I am discovering just how fertile a period the mid 2000s were for experiments in digital literature. As I said in my previous post, a couple of weeks ago I was at Story+, a digital media writing conference at the Brisbane Writers Festival, and there I discovered Jason Nelson. Nelson is a digital poet, a title that may sound pretentious but isn’t. Once you see his work you understand.
In 2005 he made this is how you will die, a slot machine game, where the pictures have been replaced by 15 five-line stories telling you the before, during and after of your death. It’s simple but clever and also includes audio and videos, which are both recurrent elements in his work.
But he made his most well-known game, called game, game, game and again game in 2007. It’s a platform game in which you are a hand-drawn little spidery scribble interacting in a landscape that is also hand-drawn. You have a red centre when you’re still and a flashing red and yellow centre when you move. Being a platform game, you need to jump as much as possible to get through the levels. There are 13 of them and they’re all named. You start at the fundamentalist and work through the faithful, the real estate agent, the buddhist, the tourist, the capitalist…. with drawings and text to match. Whenever you see the blue scribble, you must avoid it or you will hear the sing-song voice of the artist entreating you to “come on and meet your maker”. But dying has no consequence, you get put back into the game almost where you were, ready to interact again.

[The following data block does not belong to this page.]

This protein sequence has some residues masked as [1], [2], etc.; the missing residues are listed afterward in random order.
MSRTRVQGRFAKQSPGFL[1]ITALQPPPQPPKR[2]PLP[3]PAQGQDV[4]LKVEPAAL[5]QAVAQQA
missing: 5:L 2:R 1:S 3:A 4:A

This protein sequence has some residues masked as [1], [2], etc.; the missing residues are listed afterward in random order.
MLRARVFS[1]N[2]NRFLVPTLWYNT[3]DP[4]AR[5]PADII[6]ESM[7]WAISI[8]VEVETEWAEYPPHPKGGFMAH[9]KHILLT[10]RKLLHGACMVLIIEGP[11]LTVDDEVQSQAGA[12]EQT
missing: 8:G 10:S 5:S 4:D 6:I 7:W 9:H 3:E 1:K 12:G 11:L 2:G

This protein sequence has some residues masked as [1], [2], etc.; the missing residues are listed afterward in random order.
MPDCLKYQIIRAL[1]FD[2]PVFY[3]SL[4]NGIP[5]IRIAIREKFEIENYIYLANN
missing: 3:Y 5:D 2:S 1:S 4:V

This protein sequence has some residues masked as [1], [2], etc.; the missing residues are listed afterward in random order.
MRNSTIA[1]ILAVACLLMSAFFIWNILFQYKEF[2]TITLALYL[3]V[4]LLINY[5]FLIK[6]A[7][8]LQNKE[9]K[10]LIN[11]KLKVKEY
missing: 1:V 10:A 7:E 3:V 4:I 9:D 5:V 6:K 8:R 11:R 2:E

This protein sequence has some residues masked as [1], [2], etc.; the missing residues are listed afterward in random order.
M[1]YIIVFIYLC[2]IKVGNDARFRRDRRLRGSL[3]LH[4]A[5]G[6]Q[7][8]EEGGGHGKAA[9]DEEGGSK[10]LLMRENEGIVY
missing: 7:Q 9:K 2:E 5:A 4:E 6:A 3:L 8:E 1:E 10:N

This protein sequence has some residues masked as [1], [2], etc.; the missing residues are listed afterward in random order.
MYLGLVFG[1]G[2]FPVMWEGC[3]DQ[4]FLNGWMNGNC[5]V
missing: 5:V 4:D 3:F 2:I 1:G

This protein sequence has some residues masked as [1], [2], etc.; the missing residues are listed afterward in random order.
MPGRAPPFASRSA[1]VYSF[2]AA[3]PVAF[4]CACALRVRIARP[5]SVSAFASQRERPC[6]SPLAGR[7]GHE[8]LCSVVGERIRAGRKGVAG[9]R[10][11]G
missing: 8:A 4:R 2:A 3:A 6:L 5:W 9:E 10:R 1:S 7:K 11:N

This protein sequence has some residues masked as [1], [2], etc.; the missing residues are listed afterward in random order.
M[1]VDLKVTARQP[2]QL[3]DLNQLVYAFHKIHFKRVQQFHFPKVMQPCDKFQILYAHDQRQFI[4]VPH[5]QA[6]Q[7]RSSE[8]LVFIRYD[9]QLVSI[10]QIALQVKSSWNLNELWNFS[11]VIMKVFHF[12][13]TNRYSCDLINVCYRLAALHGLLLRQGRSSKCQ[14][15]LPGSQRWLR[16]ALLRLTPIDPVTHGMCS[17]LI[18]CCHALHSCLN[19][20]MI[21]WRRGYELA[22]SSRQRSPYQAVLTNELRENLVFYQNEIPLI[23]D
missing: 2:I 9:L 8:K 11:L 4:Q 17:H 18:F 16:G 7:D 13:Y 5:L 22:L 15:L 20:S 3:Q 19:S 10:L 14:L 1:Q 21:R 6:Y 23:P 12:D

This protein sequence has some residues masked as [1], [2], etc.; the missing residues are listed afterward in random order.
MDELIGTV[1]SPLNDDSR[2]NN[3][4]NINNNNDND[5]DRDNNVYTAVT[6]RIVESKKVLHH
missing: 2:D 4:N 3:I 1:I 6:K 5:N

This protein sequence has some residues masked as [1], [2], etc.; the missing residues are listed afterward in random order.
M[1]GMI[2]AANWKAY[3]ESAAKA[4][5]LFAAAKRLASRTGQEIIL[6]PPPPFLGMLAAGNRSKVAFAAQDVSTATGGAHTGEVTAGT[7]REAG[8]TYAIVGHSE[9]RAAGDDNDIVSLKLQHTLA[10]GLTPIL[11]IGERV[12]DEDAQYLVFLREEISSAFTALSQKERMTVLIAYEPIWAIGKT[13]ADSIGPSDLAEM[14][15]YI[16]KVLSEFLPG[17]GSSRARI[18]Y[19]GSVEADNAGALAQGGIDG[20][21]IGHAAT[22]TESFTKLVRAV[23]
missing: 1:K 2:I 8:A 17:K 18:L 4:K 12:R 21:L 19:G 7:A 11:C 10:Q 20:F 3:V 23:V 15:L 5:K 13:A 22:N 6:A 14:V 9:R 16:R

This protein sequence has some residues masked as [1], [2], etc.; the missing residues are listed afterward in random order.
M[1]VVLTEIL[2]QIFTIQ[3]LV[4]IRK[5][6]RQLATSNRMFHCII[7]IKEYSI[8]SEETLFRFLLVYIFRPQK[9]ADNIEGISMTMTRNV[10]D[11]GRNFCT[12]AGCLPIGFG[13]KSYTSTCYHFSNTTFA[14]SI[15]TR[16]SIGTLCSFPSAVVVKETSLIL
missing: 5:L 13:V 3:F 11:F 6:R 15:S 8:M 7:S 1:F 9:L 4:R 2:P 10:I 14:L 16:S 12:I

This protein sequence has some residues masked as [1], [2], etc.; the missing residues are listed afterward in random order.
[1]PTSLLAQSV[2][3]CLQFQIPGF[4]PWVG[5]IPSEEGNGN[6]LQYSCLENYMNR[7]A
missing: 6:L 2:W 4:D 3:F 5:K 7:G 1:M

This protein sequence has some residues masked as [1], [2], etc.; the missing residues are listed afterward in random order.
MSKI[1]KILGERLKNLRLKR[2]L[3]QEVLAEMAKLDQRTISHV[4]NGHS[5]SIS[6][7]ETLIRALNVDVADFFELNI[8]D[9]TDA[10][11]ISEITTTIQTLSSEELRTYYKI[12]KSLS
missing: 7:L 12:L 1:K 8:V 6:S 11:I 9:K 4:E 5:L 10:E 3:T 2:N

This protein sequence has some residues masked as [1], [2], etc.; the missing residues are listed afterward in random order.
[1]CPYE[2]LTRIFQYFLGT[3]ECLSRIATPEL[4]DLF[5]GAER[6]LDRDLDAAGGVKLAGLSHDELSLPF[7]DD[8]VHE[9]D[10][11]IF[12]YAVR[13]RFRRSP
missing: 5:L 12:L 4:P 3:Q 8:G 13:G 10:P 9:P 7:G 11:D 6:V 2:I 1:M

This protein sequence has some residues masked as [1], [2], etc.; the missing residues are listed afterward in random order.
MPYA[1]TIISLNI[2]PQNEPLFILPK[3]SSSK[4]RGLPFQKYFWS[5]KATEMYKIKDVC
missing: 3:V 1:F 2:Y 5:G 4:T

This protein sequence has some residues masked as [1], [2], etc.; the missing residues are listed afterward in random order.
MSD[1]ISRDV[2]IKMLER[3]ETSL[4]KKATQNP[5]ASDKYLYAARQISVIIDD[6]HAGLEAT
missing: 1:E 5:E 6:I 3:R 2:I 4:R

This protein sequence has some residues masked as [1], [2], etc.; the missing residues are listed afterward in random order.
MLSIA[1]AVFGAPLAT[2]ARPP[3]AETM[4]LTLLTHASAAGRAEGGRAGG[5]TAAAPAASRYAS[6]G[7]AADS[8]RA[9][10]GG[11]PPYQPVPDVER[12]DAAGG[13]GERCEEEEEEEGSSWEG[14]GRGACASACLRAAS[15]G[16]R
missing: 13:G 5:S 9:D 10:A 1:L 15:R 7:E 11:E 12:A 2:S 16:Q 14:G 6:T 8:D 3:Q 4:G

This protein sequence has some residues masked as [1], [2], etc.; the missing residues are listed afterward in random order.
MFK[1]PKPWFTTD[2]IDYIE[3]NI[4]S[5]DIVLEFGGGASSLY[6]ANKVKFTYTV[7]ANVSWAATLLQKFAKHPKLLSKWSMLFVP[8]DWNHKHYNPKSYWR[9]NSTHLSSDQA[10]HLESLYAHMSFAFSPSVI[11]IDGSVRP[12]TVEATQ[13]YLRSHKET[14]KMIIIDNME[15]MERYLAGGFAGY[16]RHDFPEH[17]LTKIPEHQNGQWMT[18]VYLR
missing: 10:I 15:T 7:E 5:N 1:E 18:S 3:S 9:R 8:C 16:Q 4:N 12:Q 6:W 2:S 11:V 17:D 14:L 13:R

Most of the levels also have “click here” buttons to load “video proof”. These videos are snippets of long-ago super 8 home movies. Sound is layered on the videos, just as text and images are layered on the screen. And each level has a soundtrack that is often discordant.
The last level sends you back to an earlier one unless you’re very careful.
To my mind, this game is first and foremost a piece of art. But to many gamers, that will not be an ideal recommendation. A lot of people who play games are looking for sophisticated and challenging gameplay as their first priority, they would run away from the idea of playing art. And the gameplay in game, game, game and again game is very straightforward though I think there is a brilliance in the text and images that are revealed.
But even though I describe it as art, I also think of it as a game and as a piece of interactive literature. It is all these things to me. I loved it. I was inspired and delighted by it. The hand-drawn aspects, rough, almost like a child’s drawings, appeal to my love of lo-fi, but then there’s the incongruity of these images appearing in something electronic like a game. I had to play the game a second and third time so that I slowed down enough to read the text. And I didn’t get bored of it.
The only thing I didn’t like was the “big winnings” video on the very final page. That video is unlike the others in that it is not one of the old super 8 films but instead has Nelson himself talking to us. It’s about life with potatoes and milk and orange juice and capsules. I’ve played a number of Jason Nelson’s games at this stage and I’ve seen enough to realise that his videos don’t appeal to me. But his interactive work does.
In 2008 he made a sequel to game, game, game and again game called i made this. you play this. we are enemies. This time he uses webpages as backgrounds on which to layer his text and drawings. Again, I love the aesthetic though the game is not as satisfying as the earlier one.
His most recent work is called nothing you have done deserves such praise and was commissioned this year by New Radio and Arts Inc. He has numerous games and they should be played and read and explored. You can find them at his website.